Jared A. Favole
WASHINGTON -(Dow Jones)- Chinese President Hu Jintao will meet with chief executives from General Electric Co. (GE), Boeing Co. (BA) and Microsoft Corp. (MSFT), among others, at the White House on Wednesday during his official state visit with President Barack Obama, according to a senior administration official.
It is unclear yet what other companies will be represented but it comes as the Obama administration is trying to achieve two priorities: re-set relations with the business community, and get China to take intellectual-property protection more seriously and quicken the appreciation of its currency, the yuan. Hu's visit is expected to coincide with a series of business deals, though which companies will be involved in those agreements remains unknown.
Hu is coming to the U.S. early next week and is a chance for the two leaders to discuss a range of economic and national security issues.
Although the specifics of what Hu and Obama will discuss remain unknown, U.S. Treasury Secretary Timothy Geithner seemed to lay out the U.S. negotiation position in a speech on Wednesday.
Geithner said China needs to make more progress on intellectual property-protection and yuan appreciation if it wants greater access to investment and technology in the U.S.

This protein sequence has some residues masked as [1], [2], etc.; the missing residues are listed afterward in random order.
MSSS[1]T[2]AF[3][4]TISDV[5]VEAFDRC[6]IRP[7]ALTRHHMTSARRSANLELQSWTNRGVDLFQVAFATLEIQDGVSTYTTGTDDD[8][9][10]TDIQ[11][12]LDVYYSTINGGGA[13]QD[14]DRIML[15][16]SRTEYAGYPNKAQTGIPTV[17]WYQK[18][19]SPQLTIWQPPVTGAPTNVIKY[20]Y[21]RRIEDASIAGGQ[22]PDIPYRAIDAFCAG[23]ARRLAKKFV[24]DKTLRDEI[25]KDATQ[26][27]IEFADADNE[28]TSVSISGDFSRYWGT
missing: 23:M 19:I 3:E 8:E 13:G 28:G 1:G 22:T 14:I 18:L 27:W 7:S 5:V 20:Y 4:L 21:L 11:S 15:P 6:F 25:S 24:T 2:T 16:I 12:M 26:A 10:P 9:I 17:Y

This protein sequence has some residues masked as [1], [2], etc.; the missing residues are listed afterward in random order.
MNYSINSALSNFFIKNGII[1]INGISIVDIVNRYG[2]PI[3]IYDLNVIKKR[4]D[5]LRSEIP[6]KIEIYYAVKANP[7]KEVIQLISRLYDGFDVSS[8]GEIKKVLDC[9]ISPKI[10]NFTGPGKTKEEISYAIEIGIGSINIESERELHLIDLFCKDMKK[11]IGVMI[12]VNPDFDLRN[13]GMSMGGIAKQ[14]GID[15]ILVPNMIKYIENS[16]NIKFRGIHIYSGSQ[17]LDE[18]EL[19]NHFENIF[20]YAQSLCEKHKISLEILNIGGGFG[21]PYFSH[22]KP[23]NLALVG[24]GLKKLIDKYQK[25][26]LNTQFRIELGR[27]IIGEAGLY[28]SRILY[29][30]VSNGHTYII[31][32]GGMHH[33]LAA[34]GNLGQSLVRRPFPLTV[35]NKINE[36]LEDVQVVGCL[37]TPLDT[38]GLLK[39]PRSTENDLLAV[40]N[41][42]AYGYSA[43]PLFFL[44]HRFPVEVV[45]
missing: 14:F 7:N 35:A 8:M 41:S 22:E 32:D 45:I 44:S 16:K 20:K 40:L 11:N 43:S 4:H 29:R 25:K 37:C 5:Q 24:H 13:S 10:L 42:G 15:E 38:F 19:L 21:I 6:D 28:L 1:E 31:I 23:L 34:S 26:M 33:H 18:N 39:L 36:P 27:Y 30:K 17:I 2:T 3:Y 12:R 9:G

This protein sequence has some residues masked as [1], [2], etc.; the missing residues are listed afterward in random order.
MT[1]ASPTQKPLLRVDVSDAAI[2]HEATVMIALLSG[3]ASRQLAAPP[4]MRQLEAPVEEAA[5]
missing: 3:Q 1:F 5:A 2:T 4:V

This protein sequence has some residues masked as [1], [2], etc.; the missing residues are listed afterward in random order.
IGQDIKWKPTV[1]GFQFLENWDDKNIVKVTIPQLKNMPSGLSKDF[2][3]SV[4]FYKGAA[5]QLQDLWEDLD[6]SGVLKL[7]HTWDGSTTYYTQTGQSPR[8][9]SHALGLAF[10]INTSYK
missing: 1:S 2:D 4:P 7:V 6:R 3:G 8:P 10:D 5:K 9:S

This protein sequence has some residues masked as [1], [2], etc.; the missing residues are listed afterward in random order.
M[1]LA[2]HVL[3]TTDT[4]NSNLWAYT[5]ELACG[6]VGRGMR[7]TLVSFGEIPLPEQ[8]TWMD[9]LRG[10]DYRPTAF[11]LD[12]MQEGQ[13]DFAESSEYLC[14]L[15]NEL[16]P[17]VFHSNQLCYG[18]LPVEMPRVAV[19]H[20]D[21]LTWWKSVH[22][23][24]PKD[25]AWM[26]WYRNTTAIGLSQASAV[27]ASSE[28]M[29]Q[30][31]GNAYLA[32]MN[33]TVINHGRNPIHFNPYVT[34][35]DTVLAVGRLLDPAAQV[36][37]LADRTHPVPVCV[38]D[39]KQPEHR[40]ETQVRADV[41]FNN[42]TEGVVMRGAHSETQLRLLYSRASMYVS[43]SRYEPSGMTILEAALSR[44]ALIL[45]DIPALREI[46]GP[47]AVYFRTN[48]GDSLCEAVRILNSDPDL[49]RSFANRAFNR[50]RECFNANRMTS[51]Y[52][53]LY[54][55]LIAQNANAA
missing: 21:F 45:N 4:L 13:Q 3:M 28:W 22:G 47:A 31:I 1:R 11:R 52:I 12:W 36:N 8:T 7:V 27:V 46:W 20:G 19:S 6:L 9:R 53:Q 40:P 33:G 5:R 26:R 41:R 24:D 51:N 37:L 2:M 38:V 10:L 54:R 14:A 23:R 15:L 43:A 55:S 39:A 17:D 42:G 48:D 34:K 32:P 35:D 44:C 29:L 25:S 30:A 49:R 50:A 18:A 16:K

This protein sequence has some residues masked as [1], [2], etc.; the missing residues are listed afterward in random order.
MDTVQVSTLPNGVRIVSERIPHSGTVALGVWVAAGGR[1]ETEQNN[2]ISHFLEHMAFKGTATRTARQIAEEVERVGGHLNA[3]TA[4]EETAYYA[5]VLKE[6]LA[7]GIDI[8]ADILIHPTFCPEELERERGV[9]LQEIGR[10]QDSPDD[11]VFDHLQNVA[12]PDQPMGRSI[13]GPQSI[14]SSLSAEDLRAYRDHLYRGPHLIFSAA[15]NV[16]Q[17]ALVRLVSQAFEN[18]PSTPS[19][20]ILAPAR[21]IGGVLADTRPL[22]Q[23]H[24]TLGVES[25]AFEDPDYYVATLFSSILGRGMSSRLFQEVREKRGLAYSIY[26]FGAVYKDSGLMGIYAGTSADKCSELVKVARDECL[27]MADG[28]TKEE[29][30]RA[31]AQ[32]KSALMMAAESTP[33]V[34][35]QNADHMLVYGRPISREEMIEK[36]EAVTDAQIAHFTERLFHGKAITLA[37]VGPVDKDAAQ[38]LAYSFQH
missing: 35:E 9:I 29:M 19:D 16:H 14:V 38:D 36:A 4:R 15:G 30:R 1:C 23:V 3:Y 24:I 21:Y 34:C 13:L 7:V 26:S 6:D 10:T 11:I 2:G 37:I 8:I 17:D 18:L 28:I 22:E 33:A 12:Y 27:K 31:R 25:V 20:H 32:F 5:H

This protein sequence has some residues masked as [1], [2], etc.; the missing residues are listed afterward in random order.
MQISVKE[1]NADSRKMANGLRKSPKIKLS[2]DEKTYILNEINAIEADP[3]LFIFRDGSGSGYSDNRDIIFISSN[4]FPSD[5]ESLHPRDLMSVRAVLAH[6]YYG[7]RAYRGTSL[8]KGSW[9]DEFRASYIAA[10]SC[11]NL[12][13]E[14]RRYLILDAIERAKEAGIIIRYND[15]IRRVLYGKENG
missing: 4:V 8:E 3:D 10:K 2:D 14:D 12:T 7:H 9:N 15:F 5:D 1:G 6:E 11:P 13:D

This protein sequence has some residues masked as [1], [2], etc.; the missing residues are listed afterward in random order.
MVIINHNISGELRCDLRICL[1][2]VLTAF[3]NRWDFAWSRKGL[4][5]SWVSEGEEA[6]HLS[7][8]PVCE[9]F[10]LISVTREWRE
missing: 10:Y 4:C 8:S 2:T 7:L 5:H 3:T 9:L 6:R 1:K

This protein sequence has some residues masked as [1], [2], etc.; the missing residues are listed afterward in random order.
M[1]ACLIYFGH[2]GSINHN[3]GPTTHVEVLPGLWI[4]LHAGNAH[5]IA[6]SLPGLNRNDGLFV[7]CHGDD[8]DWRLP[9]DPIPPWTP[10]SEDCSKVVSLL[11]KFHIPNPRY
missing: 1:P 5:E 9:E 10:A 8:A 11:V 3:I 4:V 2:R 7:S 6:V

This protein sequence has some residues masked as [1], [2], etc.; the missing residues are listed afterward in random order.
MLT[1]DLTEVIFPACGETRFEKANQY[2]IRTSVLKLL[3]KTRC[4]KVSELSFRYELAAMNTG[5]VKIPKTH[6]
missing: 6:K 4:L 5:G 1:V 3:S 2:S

"We are willing to make progress on these issues, but our ability to move on these issues will depend of course on how much progress we see from China," he said.
Myron A. Brilliant, a senior vice president of international affairs at the U.S. Chamber of Commerce, said the state visit is likely the "most significant" meeting between leaders of China and the U.S. in over a decade. He said he expects a series of deals and contracts to be announced during the visit, though he wouldn't specify what companies would be involved.
Brilliant said the business community wants to see Obama and Hu emerge from the state visit with a shared vision about how the countries will work together going forward on areas of intellectual property, currency and general economic policy.
He said China is a world power and needs to show a commitment to keeping its markets open to U.S. investments rather than favoring Chinese companies.
"If you want to be a global power, act like one," Brilliant said.
Overall, he said, China has made noticeable progress on the issue of intellectual property and its currency, but needs to do more.
Copyright © 2011 Dow Jones Newswires